Years ago I remember excitedly starting a MySpace page. I was no stranger to online communities, back in high school I would get on bulletin boards with my Dad’s 28.8 cardinal modem, then AOL chat rooms, etc. MySpace felt like gratification, because finally there was a cool place for me to interact with friends who were less techie. People were easily able to get online and build a small presence without programming knowledge. There was the remote possibility of meeting new friends. We could add photos to profiles and share music. It was an idea that was unparalleled at the time, but like so many great ideas, it outgrew itself.
They were purchased for $580 million in 2005 and will be sold off later this month for $20 to $30 million. That’s roughly 5%. Yikesies.
My thought on the failure of MySpace is twofold, both pollution and interface. When someone uses Facebook they are very clearly directed to behave like a person, not a company. There is heavy segmentation of friends vs. groups vs. pages. People can be marked as “spam” for promoting too heavily. I have seen cases where people tried to make his/her persona into a company’s persona and the account was shut down.
Are you people?
Facebook has very rabidly sought to keep the idea of a person separate from corporate interests. Only Facebook gets to market to you, use your data for themselves and resell it. We are not meant to broker business. MySpace only ever offered “friends” so when companies caught wind of the popularity of the site, it was flooded with marketing mumbo jumbo. Don’t even get me started on the would-be pickup scene! MySpace became the repository for sleezy pickups and corporate spamming. There was no quality assurance or internal controls by MySpace to make sure people were actually people. Facebook benefited from this knowledge, clearly.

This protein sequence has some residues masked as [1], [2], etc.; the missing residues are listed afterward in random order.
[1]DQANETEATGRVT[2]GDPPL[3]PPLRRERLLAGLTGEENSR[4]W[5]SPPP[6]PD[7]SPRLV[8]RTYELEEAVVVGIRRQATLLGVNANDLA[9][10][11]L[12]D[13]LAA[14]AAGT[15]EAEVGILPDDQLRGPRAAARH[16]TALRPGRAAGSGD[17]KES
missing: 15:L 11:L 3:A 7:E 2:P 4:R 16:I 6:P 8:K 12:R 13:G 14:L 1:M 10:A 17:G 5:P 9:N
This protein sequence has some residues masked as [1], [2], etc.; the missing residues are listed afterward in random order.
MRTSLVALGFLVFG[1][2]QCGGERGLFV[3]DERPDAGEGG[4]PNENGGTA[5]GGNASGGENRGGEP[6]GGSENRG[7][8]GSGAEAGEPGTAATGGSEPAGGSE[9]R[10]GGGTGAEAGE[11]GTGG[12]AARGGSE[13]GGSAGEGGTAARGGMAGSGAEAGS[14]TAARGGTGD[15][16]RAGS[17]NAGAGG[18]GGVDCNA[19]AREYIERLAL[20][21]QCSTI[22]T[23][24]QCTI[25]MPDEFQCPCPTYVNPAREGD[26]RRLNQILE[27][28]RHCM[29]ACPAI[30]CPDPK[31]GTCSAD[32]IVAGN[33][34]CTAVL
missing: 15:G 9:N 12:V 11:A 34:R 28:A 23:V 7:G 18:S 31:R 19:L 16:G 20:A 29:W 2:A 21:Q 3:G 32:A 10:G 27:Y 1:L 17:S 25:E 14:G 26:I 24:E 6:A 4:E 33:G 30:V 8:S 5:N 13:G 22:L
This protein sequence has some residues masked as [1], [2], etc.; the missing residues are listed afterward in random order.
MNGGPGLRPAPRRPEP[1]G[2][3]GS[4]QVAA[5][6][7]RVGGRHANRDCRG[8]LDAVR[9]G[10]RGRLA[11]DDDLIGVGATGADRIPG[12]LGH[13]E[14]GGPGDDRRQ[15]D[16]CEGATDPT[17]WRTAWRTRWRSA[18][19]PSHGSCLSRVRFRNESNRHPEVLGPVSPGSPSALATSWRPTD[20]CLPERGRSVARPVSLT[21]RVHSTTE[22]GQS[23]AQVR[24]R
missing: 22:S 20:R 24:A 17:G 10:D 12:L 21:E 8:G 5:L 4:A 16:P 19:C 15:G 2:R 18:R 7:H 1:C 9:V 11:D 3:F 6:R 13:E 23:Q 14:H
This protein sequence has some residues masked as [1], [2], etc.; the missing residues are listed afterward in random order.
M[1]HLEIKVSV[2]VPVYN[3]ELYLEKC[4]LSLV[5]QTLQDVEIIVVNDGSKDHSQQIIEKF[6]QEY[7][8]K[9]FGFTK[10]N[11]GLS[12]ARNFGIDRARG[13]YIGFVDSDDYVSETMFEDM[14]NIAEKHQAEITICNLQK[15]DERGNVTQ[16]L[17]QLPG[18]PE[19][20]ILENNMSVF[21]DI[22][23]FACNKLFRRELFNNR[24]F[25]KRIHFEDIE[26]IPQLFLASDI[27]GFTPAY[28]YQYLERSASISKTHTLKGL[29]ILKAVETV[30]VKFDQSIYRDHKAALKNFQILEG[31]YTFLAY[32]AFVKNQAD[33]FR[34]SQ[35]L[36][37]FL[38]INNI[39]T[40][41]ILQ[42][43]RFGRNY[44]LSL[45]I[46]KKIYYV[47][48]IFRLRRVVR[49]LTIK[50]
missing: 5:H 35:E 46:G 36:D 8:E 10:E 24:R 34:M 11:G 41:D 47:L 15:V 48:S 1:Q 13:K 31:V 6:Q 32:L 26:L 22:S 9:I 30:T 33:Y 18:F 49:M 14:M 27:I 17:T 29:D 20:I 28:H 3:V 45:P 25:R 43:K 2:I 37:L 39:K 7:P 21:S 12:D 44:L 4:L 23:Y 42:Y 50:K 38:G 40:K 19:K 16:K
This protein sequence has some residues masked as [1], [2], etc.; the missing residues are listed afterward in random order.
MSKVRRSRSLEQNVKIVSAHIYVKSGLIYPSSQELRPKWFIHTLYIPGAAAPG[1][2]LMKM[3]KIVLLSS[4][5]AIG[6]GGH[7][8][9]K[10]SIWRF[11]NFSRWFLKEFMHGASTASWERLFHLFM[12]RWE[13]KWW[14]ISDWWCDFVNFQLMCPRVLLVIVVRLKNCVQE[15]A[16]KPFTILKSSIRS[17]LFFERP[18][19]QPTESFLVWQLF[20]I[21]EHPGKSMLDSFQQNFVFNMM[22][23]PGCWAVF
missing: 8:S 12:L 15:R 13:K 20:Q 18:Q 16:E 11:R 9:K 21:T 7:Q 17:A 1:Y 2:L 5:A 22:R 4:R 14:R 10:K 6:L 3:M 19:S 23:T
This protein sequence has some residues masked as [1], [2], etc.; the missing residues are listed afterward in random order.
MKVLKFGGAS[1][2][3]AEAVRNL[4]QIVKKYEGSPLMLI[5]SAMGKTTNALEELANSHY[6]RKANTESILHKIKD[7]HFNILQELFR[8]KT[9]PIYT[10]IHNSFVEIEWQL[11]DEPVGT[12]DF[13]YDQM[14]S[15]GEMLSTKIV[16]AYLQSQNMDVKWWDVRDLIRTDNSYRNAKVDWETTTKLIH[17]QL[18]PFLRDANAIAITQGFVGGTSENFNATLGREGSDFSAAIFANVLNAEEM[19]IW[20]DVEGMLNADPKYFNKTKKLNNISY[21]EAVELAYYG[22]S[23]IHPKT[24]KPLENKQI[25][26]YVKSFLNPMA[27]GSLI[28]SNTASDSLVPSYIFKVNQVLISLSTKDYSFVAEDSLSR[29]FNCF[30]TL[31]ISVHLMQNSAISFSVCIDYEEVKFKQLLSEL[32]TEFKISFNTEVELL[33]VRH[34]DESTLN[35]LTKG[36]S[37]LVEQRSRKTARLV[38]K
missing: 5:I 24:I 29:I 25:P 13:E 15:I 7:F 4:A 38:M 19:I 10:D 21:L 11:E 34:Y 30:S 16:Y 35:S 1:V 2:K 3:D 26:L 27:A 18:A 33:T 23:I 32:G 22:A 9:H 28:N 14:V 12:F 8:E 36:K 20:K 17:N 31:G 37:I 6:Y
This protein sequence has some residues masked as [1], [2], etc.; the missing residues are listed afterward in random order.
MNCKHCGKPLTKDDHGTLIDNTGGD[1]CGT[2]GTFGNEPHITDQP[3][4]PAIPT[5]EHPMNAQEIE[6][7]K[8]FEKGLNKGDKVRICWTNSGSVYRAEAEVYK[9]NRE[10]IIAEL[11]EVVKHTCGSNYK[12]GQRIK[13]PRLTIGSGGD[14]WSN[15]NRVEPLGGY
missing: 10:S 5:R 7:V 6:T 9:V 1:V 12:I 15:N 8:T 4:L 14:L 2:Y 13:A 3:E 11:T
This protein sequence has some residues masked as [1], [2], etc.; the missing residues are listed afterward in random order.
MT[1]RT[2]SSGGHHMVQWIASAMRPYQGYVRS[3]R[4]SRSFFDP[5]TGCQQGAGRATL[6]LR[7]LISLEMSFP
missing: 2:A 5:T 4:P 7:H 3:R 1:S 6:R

Somehow I wanted to reach for a face-off pun, that horrible movie with John Travolta…. Anyway! The interface on MySpace was fairly polluted from day 1. Around 2007 and 2008 there were numerous redesigns, so many that users felt lost. In an effort to stop competing with Facebook as a social network around 2010 MySpace moved towards music distribution. In the Valley we talk about pivots all the time and how businesses need to have them. Pivoting just means changing directions in business, much like a basketball pivots to get away from an opponent. I think in this case there were simply too many pivots. Too many small changes and not enough big ones were made to the MySpace user experience.
For me it is nostalgia mixed a bit with hope. I hope Facebook and the other larger social networks take a cue from this failure. You can stay on top for a while, but not forever. Ultimately it is up to all of us as users to determine where we want our content and who can see it. All of us could wake up one day and leave Facebook! It’s within our power, we shouldn’t forget that.
Users rule and social networks drool! Ha! Thanks for reading. 🙂